JB: This is a really hard question. In my opinion, it would be Rachel Furness [currently at Liverpool] as she’s been there when the going was tough and is now getting the rewards for it. Alfie Wylie would be the best manager. He was there for so many years but Kenny Shiels created history by getting the team to the 2022 European Championships playoffs, which is an incredible achievement. Furness is a top class talent and a professional, and that’s why for me she’s the greatest ever player as she has scored some vital goals in the process.
Q. Who could be regarded as a ‘cult hero’ in terms of the national team both in the past and present?
JB: I think you have to say Ashley Hutton [defender at Linfield] and Julie Nelson [playing at Crusaders Strikers] at the back as they’ve been there through thick and thin, and have won over 100 caps each, so that shows just how vital they’ve been to the team. Two legends of the Northern Irish game and for me they would be cult heroes due their services.
GC: Kyle Lafferty and Josh Magennis. Lafferty [a well-travelled forward who was most recently at Italian club Reggina] is a cult hero in the sense that he always turns up, puts in a shift and perhaps sometimes gets unwarranted stick. Magennis [a forward at Hull City] is the same.
Q. Of the current team, who would you say is the best player from Northern Ireland currently?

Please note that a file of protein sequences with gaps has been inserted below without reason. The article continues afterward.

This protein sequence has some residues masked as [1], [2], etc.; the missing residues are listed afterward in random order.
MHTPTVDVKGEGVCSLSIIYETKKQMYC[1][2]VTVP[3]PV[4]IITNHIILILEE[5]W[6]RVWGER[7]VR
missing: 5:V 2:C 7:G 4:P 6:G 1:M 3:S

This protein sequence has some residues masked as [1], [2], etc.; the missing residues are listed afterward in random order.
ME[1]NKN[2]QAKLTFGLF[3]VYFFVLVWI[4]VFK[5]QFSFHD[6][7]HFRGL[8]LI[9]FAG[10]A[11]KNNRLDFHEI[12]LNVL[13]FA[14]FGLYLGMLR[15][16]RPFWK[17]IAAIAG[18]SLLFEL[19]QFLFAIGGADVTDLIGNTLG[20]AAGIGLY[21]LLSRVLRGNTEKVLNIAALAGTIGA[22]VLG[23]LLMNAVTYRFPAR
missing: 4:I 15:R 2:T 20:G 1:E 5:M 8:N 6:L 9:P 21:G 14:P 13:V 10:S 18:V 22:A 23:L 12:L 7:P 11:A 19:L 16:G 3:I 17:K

GC: Either the captain, the Rangers midfielder Steven Davis or Leicester City’s centre-back Jonny Evans. Davis and Evans are just stalwarts in the NI team. They very rarely have a bad game and are always showing real professionalism and experience.
JB: There’s a lot of good talent in the country; Chloe McCarron, Simone Magill, Kirsty and Caitlin McGuinness, but for me it’s Furness she has everything in her locker. A real goalscoring threat and is a leader that gives everything in a game, so for me right now, she’s the real catalyst for Northern Ireland and is the key player in the team in my opinion.
Q. How would you describe the current state/performance of the national team?
JB: The best it’s ever been without a doubt! To secure a playoff spot for Euro 2022 was something Northern Ireland could only have dreamt off a few years ago, but now it’s a reality and shows just how far the country has come. It’s in a really good place right now and it has a top manager that will develop it even further. Playing England in a friendly later on this month says just how far they have come.
GC: 6/10. It’s been a tough job for Ian Baraclough since taking over from O’Neill in September 2020, but he still has work to do, that’s for sure.
Q. Are there any Northern Irish players who you think we should be focusing on for the future – who would you say is the most exciting up & coming talent from the country?